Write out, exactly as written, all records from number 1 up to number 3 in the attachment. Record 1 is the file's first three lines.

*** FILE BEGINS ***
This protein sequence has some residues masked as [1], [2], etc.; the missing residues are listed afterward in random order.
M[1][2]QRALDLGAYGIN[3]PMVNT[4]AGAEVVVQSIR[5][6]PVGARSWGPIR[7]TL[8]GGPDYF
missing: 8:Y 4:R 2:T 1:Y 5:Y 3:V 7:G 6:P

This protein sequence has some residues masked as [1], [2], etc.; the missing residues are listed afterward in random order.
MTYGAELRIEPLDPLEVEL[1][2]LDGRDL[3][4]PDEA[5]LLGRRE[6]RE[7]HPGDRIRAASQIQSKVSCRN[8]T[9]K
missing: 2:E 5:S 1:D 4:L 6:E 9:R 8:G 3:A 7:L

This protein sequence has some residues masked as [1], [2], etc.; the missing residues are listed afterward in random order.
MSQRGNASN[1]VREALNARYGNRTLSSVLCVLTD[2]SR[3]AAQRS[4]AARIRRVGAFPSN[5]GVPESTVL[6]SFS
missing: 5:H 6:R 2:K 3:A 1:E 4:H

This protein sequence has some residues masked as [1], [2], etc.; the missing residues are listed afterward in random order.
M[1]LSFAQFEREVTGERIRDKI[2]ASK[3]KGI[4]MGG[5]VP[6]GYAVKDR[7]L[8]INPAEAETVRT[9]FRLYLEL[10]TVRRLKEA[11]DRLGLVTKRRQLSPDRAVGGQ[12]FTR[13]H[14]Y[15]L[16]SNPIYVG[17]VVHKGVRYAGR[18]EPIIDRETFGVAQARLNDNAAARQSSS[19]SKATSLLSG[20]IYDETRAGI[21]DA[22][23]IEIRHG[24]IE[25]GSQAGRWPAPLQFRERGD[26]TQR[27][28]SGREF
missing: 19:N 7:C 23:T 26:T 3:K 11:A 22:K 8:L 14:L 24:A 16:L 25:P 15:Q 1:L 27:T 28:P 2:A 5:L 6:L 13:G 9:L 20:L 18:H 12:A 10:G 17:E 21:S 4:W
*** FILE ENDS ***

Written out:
This protein sequence has some residues masked as [1], [2], etc.; the missing residues are listed afterward in random order.
M[1][2]QRALDLGAYGIN[3]PMVNT[4]AGAEVVVQSIR[5][6]PVGARSWGPIR[7]TL[8]GGPDYF
missing: 8:Y 4:R 2:T 1:Y 5:Y 3:V 7:G 6:P

This protein sequence has some residues masked as [1], [2], etc.; the missing residues are listed afterward in random order.
MTYGAELRIEPLDPLEVEL[1][2]LDGRDL[3][4]PDEA[5]LLGRRE[6]RE[7]HPGDRIRAASQIQSKVSCRN[8]T[9]K
missing: 2:E 5:S 1:D 4:L 6:E 9:R 8:G 3:A 7:L

This protein sequence has some residues masked as [1], [2], etc.; the missing residues are listed afterward in random order.
MSQRGNASN[1]VREALNARYGNRTLSSVLCVLTD[2]SR[3]AAQRS[4]AARIRRVGAFPSN[5]GVPESTVL[6]SFS
missing: 5:H 6:R 2:K 3:A 1:E 4:H